If your physician has billed for critical care, look at the notes from other clinicians surrounding your own physician’s note, recommends Dr. Rappaport.
Why? One thing critical care claims auditors do is look at notes from other nurses and doctors before and after the period of critical care your physician has billed, Dr. Rappaport explains. If notes from other clinicians say things like ‘patient stable and doing fine,’ ‘on the mend,’ or ‘expected to be released from ICU next day,’ for example, auditors are going to wonder why your physician has billed critical care.
If your doctor has simply checked a box somewhere and not explained in a note why a patient who had been stable required critical care to be resumed, auditors will dig deeper.
Get more self-audit tips straight from Part B Insider in next Friday’s edition of Coding News.
Did you miss Dr. Rappaport’s eye-opening instruction in Orlando this summer? Good news, there’s some awesome speakers are coming to Orlando again this December for the 2010 Billing & Collections Conference.
Posted on 04. Sep, 2009 by .
This nifty tool tells you if collections cluelessness is hurting your practice’s bottom line.
You know that solid collections knowledge is the key to bringing in patient co-pays, deductibles, and balances, as well as payer reimbursement. Are you wondering where you should focus your time and energy? This quiz will help you determine whether you’re on the right track, or if you should work on your collections know-how.
Wish you could go ‘back to school’ for a few days to learn about coding and billing? Check out our new Billing and Reimbursement Conference, with Specialty Coding Tracks available. This December 6-8 in Orlando.
Question 1: If your physicians are seeing patients with insurance you do not par with, what are your options to ensure that your practice still gets paid?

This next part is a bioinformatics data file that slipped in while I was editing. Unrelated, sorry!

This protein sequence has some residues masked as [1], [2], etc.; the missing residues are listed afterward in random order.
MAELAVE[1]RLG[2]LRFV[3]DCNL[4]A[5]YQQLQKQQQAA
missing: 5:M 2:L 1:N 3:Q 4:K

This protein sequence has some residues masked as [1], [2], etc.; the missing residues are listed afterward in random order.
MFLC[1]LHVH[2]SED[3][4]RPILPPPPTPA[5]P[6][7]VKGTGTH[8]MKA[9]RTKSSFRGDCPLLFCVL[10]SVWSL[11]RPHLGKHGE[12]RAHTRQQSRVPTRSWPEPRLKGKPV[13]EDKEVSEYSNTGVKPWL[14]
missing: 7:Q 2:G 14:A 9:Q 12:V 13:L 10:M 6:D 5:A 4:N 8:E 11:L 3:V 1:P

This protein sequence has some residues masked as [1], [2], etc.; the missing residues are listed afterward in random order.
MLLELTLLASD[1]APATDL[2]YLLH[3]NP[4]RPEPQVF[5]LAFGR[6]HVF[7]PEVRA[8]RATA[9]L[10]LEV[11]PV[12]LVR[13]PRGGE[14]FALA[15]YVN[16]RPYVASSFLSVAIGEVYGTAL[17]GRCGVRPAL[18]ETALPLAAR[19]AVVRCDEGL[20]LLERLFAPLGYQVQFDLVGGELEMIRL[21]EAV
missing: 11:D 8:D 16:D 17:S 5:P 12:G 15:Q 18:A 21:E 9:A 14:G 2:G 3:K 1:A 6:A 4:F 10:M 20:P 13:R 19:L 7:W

A. Collect the fee for your services directly from the patient at the time of service.
B. Ask the patient to pay you when he receives reimbursement from the payer.
C. Submit the claims to the payer accepting assignment if the patient agreed to allow you to do so.
D. All of the above.
Question 2: True or false: Even if you can predict what the Medicare EOB will say (which is nearly impossible), the odds of knowing whether the patient will owe you her deductible get worse and worse every day after January 1.
Question 3: Which of the following are not good collections statements?
A. You need to pay your balance today before you see the doctor.
B. How will you be paying your balance today: cash, check, credit card?
C. Did you want to pay for that today?
D. All of the above.
Question 4: How often should you, preferably, review your practices collections efforts?
Question 5: Which of the following statements is/are true about patient payment plans?
A. Patients are much more likely to make payment arrangements when in your office.
B. You should make patients pay a down payment on any payment plan you set up.
C. Patients setting up a payment plan with your practice should sign either a payment plan agreement or a promissory note.
D. All of the above.
Click ‘read more’ to find out where you need to hone your collections skills. (more…)